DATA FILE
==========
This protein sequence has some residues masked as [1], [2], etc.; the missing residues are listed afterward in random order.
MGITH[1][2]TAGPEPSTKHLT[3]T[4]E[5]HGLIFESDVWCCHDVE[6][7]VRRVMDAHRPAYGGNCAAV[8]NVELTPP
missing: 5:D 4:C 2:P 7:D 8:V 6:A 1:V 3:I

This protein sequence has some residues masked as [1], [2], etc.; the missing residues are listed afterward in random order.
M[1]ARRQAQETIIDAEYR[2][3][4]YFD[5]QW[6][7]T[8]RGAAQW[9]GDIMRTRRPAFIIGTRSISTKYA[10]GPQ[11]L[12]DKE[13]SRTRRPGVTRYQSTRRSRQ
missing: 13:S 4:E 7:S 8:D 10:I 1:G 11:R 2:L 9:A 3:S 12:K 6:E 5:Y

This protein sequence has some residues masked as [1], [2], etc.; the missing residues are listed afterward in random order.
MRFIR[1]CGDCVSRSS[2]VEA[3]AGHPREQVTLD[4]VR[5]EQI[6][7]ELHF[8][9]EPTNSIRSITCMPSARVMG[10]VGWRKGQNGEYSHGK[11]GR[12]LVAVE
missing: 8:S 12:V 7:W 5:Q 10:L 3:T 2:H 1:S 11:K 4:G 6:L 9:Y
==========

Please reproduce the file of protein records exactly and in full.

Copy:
This protein sequence has some residues masked as [1], [2], etc.; the missing residues are listed afterward in random order.
MGITH[1][2]TAGPEPSTKHLT[3]T[4]E[5]HGLIFESDVWCCHDVE[6][7]VRRVMDAHRPAYGGNCAAV[8]NVELTPP
missing: 5:D 4:C 2:P 7:D 8:V 6:A 1:V 3:I

This protein sequence has some residues masked as [1], [2], etc.; the missing residues are listed afterward in random order.
M[1]ARRQAQETIIDAEYR[2][3][4]YFD[5]QW[6][7]T[8]RGAAQW[9]GDIMRTRRPAFIIGTRSISTKYA[10]GPQ[11]L[12]DKE[13]SRTRRPGVTRYQSTRRSRQ
missing: 13:S 4:E 7:S 8:D 10:I 1:G 11:R 2:L 9:A 3:S 12:K 6:E 5:Y

This protein sequence has some residues masked as [1], [2], etc.; the missing residues are listed afterward in random order.
MRFIR[1]CGDCVSRSS[2]VEA[3]AGHPREQVTLD[4]VR[5]EQI[6][7]ELHF[8][9]EPTNSIRSITCMPSARVMG[10]VGWRKGQNGEYSHGK[11]GR[12]LVAVE
missing: 8:S 12:V 7:W 5:Q 10:L 3:T 2:H 1:S 11:K 4:G 6:L 9:Y